Athletics’ world governing body has sent a detailed response to WADA’s Independent Commission following publication of part one of its report in November

The International Association of Athletics Federations (IAAF) has said it does not accept the suggestion in a World Anti-Doping Agency (WADA) Independent Commission report that there are “systemic failures within the IAAF … that prevent or diminish the possibility of an effective anti-doping program”.

The sport’s world governing body also denied “systemic corruption” in its 30-page response to the first part of the WADA Independent Commission report, which was published in November. The second part of the report is due to be published on Thursday (January 14).

The response, which is said to have been sent to WADA’s Independent Commission on Friday (January 8), was received by AW today and highlights the suggestion in the Independent Commission report that “particular highly placed members and officials of IAAF” may have taken bribes to delay the bringing of anti-doping charges against certain athletes in 2012.

Describing the allegations of corruption by individuals formerly associated with the IAAF as “truly abhorrent”, the IAAF response goes on to state that “It will do everything in its power to punish the wrongdoers and to reform its own systems to make sure that no one can ever again interfere improperly with its anti-doping procedures”.

The findings detailed in the first part of the Independent Commission report included a “deeply rooted culture of cheating” in Russian athletics. The Independent Commission, which is chaired by WADA’s founding president Dick Pound, had been formed after the broadcast of an ARD documentary – ‘Top-secret doping: How Russia makes its winners’ – in December 2014.

The All-Russia Athletic Federation (ARAF) was fully suspended as an IAAF Member later in November.

Last week saw the IAAF Ethics Commission announce life bans for three senior officials – former marketing consultant to the IAAF Papa Massata Diack, former president of the ARAF Valentin Balakhnichev and former senior ARAF coach for long-distance walkers and runners Alexei Melnikov – plus a five-year ban from the sport for former IAAF anti-doping director Gabriel Dolle.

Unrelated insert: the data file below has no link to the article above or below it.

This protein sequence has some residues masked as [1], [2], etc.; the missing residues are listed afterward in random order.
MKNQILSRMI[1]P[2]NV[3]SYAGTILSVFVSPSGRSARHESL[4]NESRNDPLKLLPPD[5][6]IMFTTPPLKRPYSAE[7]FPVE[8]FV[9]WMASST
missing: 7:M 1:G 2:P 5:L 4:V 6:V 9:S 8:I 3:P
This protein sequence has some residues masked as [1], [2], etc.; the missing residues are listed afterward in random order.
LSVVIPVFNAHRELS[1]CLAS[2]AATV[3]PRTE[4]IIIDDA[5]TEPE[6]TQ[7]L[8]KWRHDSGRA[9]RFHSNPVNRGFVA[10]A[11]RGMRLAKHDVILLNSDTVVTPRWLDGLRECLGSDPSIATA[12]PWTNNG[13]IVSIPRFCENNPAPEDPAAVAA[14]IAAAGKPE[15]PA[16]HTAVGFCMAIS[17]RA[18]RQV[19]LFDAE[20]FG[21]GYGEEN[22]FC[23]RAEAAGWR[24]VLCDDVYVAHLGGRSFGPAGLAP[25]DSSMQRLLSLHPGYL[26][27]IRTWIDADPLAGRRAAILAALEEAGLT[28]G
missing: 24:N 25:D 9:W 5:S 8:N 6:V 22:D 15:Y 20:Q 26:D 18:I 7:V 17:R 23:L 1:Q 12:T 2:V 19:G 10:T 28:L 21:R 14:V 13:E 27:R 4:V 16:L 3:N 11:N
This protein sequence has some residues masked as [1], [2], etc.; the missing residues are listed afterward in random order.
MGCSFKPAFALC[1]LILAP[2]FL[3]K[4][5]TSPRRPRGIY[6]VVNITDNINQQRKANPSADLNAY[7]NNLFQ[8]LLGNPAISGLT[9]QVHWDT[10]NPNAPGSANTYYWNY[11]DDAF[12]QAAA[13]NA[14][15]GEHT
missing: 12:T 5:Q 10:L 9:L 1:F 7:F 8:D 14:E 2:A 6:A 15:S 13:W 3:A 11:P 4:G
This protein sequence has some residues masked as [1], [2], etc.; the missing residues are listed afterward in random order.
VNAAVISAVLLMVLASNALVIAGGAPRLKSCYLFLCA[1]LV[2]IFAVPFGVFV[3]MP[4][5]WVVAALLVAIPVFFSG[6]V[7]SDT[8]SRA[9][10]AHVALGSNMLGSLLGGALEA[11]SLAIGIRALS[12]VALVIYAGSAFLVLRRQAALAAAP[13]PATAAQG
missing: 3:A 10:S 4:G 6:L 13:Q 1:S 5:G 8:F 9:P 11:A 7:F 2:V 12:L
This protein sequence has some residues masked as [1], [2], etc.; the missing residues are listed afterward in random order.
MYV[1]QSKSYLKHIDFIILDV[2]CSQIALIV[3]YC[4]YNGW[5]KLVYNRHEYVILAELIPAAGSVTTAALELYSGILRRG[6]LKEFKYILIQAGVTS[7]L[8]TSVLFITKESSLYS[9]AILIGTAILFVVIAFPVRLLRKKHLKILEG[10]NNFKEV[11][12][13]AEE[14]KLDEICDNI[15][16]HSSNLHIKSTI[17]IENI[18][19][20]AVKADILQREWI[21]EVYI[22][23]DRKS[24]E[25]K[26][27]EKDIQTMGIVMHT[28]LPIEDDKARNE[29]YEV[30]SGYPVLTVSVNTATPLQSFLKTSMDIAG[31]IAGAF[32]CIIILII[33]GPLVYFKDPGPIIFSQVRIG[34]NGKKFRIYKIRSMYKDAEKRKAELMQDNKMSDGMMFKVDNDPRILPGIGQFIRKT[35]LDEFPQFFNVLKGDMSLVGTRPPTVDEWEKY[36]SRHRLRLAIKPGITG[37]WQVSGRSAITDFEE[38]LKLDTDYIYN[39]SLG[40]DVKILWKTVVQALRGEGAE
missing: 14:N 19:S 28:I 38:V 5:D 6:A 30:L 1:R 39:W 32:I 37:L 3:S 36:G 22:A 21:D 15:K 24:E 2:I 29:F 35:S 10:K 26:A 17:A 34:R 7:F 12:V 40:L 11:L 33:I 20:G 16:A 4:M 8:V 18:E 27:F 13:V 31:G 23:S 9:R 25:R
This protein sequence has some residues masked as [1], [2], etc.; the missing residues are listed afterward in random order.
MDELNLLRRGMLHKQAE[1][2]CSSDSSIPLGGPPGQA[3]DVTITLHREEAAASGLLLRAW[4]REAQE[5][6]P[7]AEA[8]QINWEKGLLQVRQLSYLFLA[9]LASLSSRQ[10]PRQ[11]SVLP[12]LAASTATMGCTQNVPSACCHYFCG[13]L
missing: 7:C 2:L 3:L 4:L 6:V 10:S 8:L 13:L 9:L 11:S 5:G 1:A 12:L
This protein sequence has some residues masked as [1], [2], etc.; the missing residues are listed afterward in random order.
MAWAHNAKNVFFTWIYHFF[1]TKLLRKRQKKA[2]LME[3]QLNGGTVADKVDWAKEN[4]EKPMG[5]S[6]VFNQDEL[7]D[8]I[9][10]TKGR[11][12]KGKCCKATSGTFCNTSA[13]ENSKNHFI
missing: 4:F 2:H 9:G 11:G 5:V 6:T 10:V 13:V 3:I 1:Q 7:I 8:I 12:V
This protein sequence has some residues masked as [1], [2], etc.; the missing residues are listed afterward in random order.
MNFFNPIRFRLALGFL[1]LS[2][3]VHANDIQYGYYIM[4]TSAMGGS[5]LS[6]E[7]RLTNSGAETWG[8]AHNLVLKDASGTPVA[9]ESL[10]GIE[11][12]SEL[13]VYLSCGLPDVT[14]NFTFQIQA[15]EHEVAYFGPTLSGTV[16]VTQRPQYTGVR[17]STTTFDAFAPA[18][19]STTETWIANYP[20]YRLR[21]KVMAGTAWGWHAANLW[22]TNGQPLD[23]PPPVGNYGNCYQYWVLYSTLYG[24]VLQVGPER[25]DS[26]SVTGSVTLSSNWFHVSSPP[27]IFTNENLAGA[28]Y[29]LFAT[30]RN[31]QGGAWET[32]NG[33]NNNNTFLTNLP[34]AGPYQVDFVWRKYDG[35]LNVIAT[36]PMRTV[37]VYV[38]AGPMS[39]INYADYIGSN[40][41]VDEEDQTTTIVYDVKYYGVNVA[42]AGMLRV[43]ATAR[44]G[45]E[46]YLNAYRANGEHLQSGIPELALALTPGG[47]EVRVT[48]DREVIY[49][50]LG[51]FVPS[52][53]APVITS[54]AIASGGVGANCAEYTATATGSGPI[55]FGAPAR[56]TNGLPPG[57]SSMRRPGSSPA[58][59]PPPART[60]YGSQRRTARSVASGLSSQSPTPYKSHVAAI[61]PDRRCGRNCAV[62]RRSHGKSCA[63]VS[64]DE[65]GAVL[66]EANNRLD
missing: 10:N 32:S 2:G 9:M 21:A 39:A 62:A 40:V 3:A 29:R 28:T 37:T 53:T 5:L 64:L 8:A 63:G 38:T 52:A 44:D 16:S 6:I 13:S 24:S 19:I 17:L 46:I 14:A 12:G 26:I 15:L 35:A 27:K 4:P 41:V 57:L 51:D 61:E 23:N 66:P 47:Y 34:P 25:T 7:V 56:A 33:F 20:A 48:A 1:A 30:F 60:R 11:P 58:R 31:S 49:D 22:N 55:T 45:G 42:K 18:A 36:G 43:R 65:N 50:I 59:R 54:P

“There is no systemic corruption within the IAAF, but instead a dedicated staff with high ethical standards whose work has contributed greatly to the fight against doping,” read the IAAF response in part. “The IAAF trusts that the actions of an alleged corrupt few will not be allowed to take away from that fact.”

In its response, the IAAF also claims that “no doping case has been covered up by the IAAF” but claims that the governing body is aware of four cases, rather than eight identified by the Independent Commission, where “there were unexplained and suspicious delays in the prescribed results management process”.

“Even if there are only four ABP cases where results management was improperly delayed, by 3-6 months, that is clearly four too many,” the response read in part. “While the IAAF takes solace from the fact that the IAAF staff members prevented any further delay, and ensured that in each case the athlete was eventually charged, provisionally suspended pending determination of the charge, and then banned for a lengthy period, with relevant results disqualified, nevertheless the IAAF will be proposing reforms in the near future designed to ensure there cannot even be an attempt at improper interference with any doping case in the future.

“Those proposals, which involve the establishment of an integrity unit reporting to independent oversight committees and audited by independent external auditors, will also consider carefully the recommendations in the IC Report that the IAAF appoint somebody to monitor Code compliance and the potential role of an Ombudsman to whom athletes and athlete support personnel can turn for advice and assistance.”

In conclusion, the response, which can be read in full here, stated: “As demonstrated above, there is no systemic corruption within the IAAF, but rather a dedicated staff with high ethical standards whose work has contributed greatly to the fight against doping in sport not only in athletics specifically, but also (through the support and assistance that the IAAF Medical & Anti-Doping Department has provided to WADA over the years) in the whole of sport generally.

“Stakeholders in athletics can therefore have confidence that the IAAF will continue to do, as it has done for the last 50 years, whatever is necessary to protect the integrity of the sport from the scourge of doping.”

The full IAAF response document can be found here.